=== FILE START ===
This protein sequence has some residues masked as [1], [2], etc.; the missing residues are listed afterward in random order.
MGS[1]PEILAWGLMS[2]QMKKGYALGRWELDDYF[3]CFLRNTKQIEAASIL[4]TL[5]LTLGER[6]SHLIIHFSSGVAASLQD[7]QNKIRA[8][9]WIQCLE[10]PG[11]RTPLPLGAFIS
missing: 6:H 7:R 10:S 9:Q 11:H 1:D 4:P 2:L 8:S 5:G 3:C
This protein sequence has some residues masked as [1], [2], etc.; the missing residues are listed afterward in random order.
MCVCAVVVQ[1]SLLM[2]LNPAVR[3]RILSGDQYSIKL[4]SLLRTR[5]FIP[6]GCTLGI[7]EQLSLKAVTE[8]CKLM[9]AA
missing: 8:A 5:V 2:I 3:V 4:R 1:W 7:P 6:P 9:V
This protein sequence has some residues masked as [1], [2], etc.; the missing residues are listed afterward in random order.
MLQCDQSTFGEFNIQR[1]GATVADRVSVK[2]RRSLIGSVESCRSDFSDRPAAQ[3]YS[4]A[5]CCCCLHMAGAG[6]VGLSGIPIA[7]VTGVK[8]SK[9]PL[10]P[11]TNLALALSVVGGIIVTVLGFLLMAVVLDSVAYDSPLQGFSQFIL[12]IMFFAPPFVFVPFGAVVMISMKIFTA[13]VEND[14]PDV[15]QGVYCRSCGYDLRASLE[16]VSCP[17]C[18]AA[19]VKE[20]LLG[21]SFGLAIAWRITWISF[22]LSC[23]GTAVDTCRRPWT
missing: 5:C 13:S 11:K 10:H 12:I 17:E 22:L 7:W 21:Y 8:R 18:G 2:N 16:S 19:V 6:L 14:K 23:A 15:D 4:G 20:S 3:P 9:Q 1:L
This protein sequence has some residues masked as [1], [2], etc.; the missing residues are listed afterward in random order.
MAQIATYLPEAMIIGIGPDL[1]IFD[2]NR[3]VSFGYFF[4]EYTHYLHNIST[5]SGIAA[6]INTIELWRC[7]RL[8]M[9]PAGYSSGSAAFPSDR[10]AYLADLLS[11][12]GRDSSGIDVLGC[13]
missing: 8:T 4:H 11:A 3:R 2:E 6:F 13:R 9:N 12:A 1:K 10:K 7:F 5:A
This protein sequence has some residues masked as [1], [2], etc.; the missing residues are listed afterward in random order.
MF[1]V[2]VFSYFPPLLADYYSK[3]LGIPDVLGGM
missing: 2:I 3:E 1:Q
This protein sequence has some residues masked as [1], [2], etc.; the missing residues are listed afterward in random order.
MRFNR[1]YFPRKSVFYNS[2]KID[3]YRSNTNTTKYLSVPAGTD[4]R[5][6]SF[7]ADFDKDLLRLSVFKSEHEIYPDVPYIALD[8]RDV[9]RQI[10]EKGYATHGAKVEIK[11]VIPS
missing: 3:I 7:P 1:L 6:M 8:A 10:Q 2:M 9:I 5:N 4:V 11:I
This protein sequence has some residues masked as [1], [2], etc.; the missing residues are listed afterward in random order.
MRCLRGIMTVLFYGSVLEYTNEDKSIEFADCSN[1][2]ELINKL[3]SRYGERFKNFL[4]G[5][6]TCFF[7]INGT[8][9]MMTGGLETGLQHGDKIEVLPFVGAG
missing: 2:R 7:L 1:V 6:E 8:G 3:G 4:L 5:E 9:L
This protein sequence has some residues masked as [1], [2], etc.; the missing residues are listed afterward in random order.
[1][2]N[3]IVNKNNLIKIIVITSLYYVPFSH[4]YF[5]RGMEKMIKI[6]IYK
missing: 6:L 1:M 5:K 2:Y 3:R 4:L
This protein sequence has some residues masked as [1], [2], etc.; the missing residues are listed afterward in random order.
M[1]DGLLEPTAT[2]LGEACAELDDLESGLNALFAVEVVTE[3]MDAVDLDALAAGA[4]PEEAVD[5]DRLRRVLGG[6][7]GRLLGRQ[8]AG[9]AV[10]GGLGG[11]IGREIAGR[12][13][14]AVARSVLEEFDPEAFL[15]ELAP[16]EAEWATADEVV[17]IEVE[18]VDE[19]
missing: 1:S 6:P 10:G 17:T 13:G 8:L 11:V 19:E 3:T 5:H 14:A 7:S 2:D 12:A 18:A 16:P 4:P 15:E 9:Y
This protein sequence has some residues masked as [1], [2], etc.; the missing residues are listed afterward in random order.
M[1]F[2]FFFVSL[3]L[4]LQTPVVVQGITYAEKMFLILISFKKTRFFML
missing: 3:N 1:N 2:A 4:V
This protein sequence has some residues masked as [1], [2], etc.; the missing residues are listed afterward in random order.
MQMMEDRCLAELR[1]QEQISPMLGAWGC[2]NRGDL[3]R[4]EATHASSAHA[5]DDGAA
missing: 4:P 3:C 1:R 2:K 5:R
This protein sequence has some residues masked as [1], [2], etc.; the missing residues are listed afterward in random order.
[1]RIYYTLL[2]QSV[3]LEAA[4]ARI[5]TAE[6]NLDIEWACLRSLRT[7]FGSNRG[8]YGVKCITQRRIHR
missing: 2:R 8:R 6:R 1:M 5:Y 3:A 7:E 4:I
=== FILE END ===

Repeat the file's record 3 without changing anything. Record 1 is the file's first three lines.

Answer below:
This protein sequence has some residues masked as [1], [2], etc.; the missing residues are listed afterward in random order.
MLQCDQSTFGEFNIQR[1]GATVADRVSVK[2]RRSLIGSVESCRSDFSDRPAAQ[3]YS[4]A[5]CCCCLHMAGAG[6]VGLSGIPIA[7]VTGVK[8]SK[9]PL[10]P[11]TNLALALSVVGGIIVTVLGFLLMAVVLDSVAYDSPLQGFSQFIL[12]IMFFAPPFVFVPFGAVVMISMKIFTA[13]VEND[14]PDV[15]QGVYCRSCGYDLRASLE[16]VSCP[17]C[18]AA[19]VKE[20]LLG[21]SFGLAIAWRITWISF[22]LSC[23]GTAVDTCRRPWT
missing: 5:C 13:S 11:K 10:H 12:I 17:E 22:L 7:W 21:Y 8:R 18:G 2:N 16:S 19:V 6:L 14:K 23:A 15:D 4:G 20:S 3:P 9:Q 1:L